Thornton may get the call if the White Sox get in a save situation, but Ozzie Guillen has no confidence in anybody in his bullpen and has said he just doesn't have a closer.

Hanging by a thread -- John Axford (Brewers), Sean Burnett (Nationals), Kevin Gregg (Orioles).

Axford (pictured) started his season off by blowing a save in Cincinnati and added another Monday night. He's struggled with his command this season, but the Brewers don't have too many better options.

The Nationals have gone from no closer, to Burnett back to no set closer. After Burnett blew a save on Friday, Drew Storen closed with two innings on Sunday against the Brewers. The two are expected to share the job, but Burnett's not "out" because he's still half in.

Hand wringing -- Jonathan Broxton (Dodgers), Joakim Soria (Royals), Francisco Rodriguez (Mets).

These are three marquee names, but there's plenty of worry surrounding the trio.

Soria has struggled and has a 5.59 ERA, blowing one save, while Broxton hasn't blown a save, but has given up plenty of runs. He has an ERA of 6.14 and his manager's vote of confidence.

K-Rod, well, he's got plenty of issues, including a contract with a vesting option that the Mets aren't really interested in seeing him meet. That said, it's not like he's getting a lot of chances to close out Met victories for the team with the National League's worst record.

Nobody's perfect --  Brian Fuentes (Athletics), Carlos Marmol (Cubs), Jon Rauch (Blue Jays).

Rauch has been good, converting all three of his saves this season, but the return of Frank Francisco complicates things for him in Toronto.

Solid -- Mariano Rivera (Yankees), Heath Bell (Padres), Neftali Feliz (Rangers), Huston Street (Rockies), Joel Hanrahan (Pirates), Leo Nunez (Marlins), Chris Perez (Indians), Brian Wilson (Giants), Craig Kimbrel (Braves), J.J. Putz (Diamondbacks), Jose Contreras (Phillies), Jose Valverde (Tigers).

Sure, Rivera blew a save last night. I think Joe Girardi may give him another shot.

If a save falls in a forrest -- Francisco Cordero (Reds), Jonathan Papelbon (Red Sox), Brandon Lyon (Astros), Brandon League (Marienrs), Kyle Farnsworth (Rays), Jordan Walden (Angels).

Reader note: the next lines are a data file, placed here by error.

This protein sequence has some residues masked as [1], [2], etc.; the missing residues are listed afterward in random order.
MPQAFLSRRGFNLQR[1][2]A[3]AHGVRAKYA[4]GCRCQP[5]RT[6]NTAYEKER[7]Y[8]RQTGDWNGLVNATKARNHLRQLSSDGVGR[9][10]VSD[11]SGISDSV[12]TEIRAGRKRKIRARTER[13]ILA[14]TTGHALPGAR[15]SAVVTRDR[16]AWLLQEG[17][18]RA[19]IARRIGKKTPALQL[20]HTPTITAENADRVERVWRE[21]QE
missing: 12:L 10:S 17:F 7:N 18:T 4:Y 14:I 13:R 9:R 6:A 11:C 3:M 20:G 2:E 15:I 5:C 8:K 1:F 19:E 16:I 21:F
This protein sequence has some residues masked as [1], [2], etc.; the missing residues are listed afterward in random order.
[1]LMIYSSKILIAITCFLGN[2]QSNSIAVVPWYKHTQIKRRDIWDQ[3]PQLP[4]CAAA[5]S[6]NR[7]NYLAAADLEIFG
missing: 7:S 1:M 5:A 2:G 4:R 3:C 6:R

If the rest of the closers are in a "small sample size" argument right now, these guys have a "tiny sample size."

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Posted on: April 7, 2011 10:15 am
Edited on: April 7, 2011 10:17 am
 

Pepper: Concussion concern

Yunel Escobar
By C. Trent Rosecrans

Blue Jays shortstop Yunel Escobar may be the test case for Major League Baseball's new concussion guidelines after leaving Wednesday night's game against the A's following a collision with Oakland third baseman Adam LaRoche.

Escobar stayed in the game after he ran into LaRoche's knee on a head-first slide into third following a fifth-inning triple. After fielding his position in the sixth, Escobar was taken out of the game because of dizziness. He was taken to a hospital for testing and stayed overnight.

Escobar convinced manager John Farrell to keep him in the game after the incident and even wanted to stay after his half-inning in the field. Still, he was at shortstop jumping up and down and shaking his head.

Farrell said the team was waiting to see how he reacted and didn't like what they saw. Diagnosing a concussion is difficult, especially when an athlete is conditioned to play through pain, so managers need to be more proactive when a head injury occurs. Farrell acted and luckily it wasn't too late.

It won't be a surprise if Escobar is the first player to wind up on the seven-day DL for concussions. MLB has stepped up to the plate in giving teams ways to properly treat concussions, now it's time for the teams to follow through and use them. [Globe and Mail]